Then the doctor came in. "We looked at your scan. I'm so sorry, but you have a very large tumor in the right side of your brain. That is probably what is causing the seizures. But you need to go to the other hospital for observation and to have an MRI."
Boyfriend was holding my hand, so I squeezed it, looked at him and the tears started. "I'm so sorry," was all I could think to say.
His face was already even with mine, his eyes locked on my teary ones, "We'll get through this, don't worry."
One wipe with the back of my hand, and the tears were gone. Of course we will.
My March round of chemo came just after my return from traveling, so the down time was almost a welcome relief, even if I didn't feel so hot for a week or so. When it was over, I started to exercise again, even rode a horse a few times. (Woot!) I was even thinking about teaching some riding lessons. Getting into a routine felt normal, and I've been craving some normalcy for so long. It's spring, after all, the perfect time to start making some plans!
Then it was time for my April (this week's) round of chemo. The day before I was to start, I told my brother, "I'm not even nervous this time! This one will be easy, I just know it."
Easy. I said it. And I believed it. But easy it was not. It's been a rough week. Chemo was as bad as I remembered it, if not even just a smidge yuckier this time.
I spent most of the week that I was not in bed in a puddle on the couch. Just pouring myself from one horizontal surface to the next. Catching my breath on the toilet every time I had walk to the bathroom. Spending a lot - too much - time reflecting on the absence of normal in my life. The absence of normal in Boyfriend's life, too.
Then I went to my Cancer Support group last night, and the evening's focus was the caregivers and significant others of the cancer patients and survivors. "Cancer Couples Night", if you will.
Boyfriend and I shared our two cents about how hard we've worked over the last year to find our way in the maze that is brain cancer, unemployment, and Medi-Cal. And despite all of our hard work and effort, sometimes it seems like it will never end. And we listened every other couples' story, and realized, They're doing it. We're doing it. And suddenly the only feeling I had left was amazed, awestruck gratitude for the man sitting to my left, squeezing my hand as we talked. My teammate. Squeezing my hand as we listened. My biggest fan. Squeezing my hand and wiping my tears when I cried. My superhero.
Thank you, Eric, for showing me how to love and be loved. You are the squeeze of my life.
Cross your fingers that my Medi-Cal card comes by the time I get back to California next week, so I can pick up my next round of chemo on as soon as I get home. Everybody is getting really tired of hearing, "I'm still pending for Medi-Cal." Myself included.
As I stood at the kitchen sink this evening, on my own two feet, washing the dishes that I had just eaten dinner off of, not feeling nauseated or woozy or sick in any way, I thought, "Things are looking up!"
And BOOM! I had a post to write.
This week marks two years for Boyfriend and I. We had our first date two years ago this very week. Things were most certainly looking up for me then, just having moved to California from Colorado, I was looking forward to a fresh start. Just like we are now that I've gotten through chemo-radiation and my first five days of monthly chemo. We now know what to expect (chemo sucks for all five days, plus three or four after) and are looking forward to a little more fun in the year ahead. A fresh start.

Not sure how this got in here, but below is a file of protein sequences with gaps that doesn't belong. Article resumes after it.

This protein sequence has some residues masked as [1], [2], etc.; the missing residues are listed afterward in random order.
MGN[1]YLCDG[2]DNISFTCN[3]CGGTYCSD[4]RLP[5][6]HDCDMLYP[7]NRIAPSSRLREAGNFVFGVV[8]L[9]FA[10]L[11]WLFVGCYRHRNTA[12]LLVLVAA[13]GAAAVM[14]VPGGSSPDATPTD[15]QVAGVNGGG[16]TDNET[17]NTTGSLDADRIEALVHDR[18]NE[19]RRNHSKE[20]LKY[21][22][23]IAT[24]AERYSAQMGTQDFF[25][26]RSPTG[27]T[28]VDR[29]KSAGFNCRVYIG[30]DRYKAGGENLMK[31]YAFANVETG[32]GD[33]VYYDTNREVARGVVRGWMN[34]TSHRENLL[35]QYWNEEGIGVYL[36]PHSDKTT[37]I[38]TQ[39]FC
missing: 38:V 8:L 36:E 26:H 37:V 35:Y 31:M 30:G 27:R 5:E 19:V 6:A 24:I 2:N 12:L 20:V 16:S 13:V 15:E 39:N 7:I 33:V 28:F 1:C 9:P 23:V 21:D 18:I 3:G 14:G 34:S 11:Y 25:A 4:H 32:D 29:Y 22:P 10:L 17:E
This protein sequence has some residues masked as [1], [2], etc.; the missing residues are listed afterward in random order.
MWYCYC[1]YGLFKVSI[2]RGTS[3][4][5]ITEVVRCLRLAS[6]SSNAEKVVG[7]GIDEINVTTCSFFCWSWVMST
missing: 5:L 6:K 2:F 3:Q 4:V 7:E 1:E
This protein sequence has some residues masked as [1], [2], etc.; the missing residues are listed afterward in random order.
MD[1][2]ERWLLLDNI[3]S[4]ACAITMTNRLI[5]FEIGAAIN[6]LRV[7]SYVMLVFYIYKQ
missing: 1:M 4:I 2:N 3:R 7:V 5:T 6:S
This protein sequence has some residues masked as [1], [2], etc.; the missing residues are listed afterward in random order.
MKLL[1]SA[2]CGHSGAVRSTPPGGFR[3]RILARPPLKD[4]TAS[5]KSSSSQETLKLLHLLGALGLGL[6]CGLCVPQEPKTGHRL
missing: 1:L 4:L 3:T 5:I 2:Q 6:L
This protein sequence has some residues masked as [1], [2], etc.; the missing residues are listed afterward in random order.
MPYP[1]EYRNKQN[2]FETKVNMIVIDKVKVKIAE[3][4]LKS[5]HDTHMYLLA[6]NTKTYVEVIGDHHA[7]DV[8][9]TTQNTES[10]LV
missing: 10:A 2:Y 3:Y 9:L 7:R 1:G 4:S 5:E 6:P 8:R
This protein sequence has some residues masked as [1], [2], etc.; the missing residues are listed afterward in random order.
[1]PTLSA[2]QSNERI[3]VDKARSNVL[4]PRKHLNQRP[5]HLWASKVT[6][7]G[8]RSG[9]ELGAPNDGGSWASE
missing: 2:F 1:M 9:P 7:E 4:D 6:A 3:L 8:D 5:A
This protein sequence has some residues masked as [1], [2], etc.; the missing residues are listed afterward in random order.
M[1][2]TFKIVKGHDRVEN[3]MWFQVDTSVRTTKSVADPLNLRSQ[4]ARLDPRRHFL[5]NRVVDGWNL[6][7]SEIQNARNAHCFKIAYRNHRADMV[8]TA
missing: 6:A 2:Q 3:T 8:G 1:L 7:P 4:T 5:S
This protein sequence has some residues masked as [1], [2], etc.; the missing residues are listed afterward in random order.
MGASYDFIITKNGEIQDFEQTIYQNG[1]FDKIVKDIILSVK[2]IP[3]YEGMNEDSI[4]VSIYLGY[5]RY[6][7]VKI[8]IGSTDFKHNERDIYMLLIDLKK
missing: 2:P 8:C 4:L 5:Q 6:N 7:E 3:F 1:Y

The first date story:
I met a cute sailor on a wine tour on a previous trip to California. Now that I was here, I had invited him up to Los Alamos (from Somis, about 100 miles!) for lunch, and if he wanted to stay for dinner, I would love to cook him dinner, too.
Lunch was a bold statement about the way I like to eat – pasta sautéed with tuna, capers, garlic, and anchovies in olive oil. He was impressed at this brazen combination of flavors for our first meal. After lunch, he wanted to take me on a drive. It had snowed in the mountains the day before, and wouldn't it be fun to go check it out? I thought, a spring snow – how nice. Didn’t I move here all the way from Denver because I can’t stand the snow?
After a beautiful, winding drive up the mountain, we stopped and got out of the car to check out the view. We were standing at the top of a mountain overlooking the Santa Ynez Valley, arms wrapped around one another for warmth, and he explained that all of the green leaves in the trees are mistletoe, which is actually a parasite. Mistletoe live in the trees, getting all their nutrients from the other organism. I had no idea - a real botany lesson! So, it’s windy, we’re freezing (did I mention the snow?), and we get back in the car to drive down the mountain.
He's pointing out the mistletoe growing on the trees on the way down, and we drive under a bit of it growing over the road. He stops the car, and says, “Look up.” I’m thinking this is going to somehow further my education about mistletoe and associated plant life, so what do I do, but what I’m told. I look up out the sunroof, and there is indeed a clump of mistletoe hanging over the car. As I turn my head toward him to smile, my mouth runs into his. That certainly did further my education about mistletoe – not in a way I would have guessed, but it did, nonetheless.
Things are looking up, as long as you know where to look. Keep looking up!
I received this fantastic email from a friend, then passed it on to a handful of friends, one of whom posted it on her blog. Huh. There's a novel idea. Well, YAHOOIE for that, because I get to put some new content on my site without having to write much. Which is good because I'm on my monthly dose of chemo this week, and the writing's just not flowing...
They call this chemo-brain. It's like the process I have to go through to convice myself that taking a nap is better that just being a grouchy blob on the couch just to be upright for a few hours a day.
Anyway, this is a great story. Enjoy!
One evening an old Cherokee told his grandson about a battle that goes on inside people. He said, "My son, the battle is between two "wolves" inside us all..
One is Evil. It is anger, envy, jealousy, sorrow, regret, greed, arrogance, self-pity, guilt, resentment, inferiority, lies, false pride, superiority, and ego.
The other is Good. It is joy, peace, love, hope, serenity, humility, kindness, benevolence, empathy, generosity, truth, compassion and faith."
The grandson thought about it for a minute and then asked his grandfather: "Which wolf wins?"
The old Cherokee simply replied, "The one you feed."